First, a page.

Adding shellfish to a meat stew that has tomatoes introduces synergistic umami from the abundance of nucleotides in these ingredients. An excellent example of this type of dish is chicken Marengo. Legend has it that it was created following the Battle of Marengo in Italy in June 1800, when the French led by Napoleon were fighting the Austrians. In order to feed the troops after their victory, Napoleon’s chef, Dunand, sent his men out to forage in the surrounding countryside. They returned with tomatoes, eggs, chicken, and crayfish. The chef created a delicious stew, which so delighted Napoleon that he allowed it to be named after his triumph at Marengo and had it served to him after every battle. The combination of chicken, eggs, tomatoes, and crayfish impart a very intense umami taste. Chicken Marengo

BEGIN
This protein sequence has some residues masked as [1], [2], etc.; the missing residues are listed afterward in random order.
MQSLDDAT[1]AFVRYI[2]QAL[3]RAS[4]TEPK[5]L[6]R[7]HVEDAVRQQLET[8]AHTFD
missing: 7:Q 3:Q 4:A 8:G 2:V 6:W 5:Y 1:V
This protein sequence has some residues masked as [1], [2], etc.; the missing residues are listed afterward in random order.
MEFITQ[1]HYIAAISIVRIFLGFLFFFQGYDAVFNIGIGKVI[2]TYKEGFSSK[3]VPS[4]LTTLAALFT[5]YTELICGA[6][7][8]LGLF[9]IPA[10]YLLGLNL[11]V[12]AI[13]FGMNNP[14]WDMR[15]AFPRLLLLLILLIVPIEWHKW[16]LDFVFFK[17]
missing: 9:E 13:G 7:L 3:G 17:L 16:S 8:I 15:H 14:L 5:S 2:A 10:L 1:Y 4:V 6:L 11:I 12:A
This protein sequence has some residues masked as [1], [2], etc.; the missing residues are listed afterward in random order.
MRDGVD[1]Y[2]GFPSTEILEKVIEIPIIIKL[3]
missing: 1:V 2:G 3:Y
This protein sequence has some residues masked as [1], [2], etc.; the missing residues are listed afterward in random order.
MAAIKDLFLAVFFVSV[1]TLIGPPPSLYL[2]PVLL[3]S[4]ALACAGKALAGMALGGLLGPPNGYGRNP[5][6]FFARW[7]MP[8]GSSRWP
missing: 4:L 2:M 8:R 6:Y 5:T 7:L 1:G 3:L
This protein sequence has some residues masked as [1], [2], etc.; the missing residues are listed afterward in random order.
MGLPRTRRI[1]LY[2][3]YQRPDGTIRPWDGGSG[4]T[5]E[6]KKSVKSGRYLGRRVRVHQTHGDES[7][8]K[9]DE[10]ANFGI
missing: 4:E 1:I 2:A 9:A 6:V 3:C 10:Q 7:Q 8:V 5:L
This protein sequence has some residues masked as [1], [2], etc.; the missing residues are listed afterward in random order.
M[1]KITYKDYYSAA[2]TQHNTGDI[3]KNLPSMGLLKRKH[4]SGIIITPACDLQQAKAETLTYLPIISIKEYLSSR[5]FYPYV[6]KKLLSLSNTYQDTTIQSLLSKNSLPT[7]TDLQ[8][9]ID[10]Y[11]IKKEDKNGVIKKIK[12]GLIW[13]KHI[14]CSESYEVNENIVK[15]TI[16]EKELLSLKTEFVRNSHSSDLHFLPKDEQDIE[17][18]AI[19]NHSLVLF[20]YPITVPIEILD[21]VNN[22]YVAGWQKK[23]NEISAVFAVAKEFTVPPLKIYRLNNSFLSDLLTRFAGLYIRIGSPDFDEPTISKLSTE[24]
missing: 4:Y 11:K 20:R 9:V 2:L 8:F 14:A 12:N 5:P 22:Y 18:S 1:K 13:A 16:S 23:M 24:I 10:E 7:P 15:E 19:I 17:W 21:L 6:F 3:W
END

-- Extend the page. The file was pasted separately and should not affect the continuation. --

A fricassee is a stew made with light meat—for example, veal, poultry, or lamb—together with a variety of vegetables and, possibly, mushrooms. A classic dish is chicken fricassee, which is rich in umami from the glutamate in the chicken and vegetables and the guanylate in the mushrooms. Served in small pastry shells, chicken fricassee with asparagus is a delicious treat.
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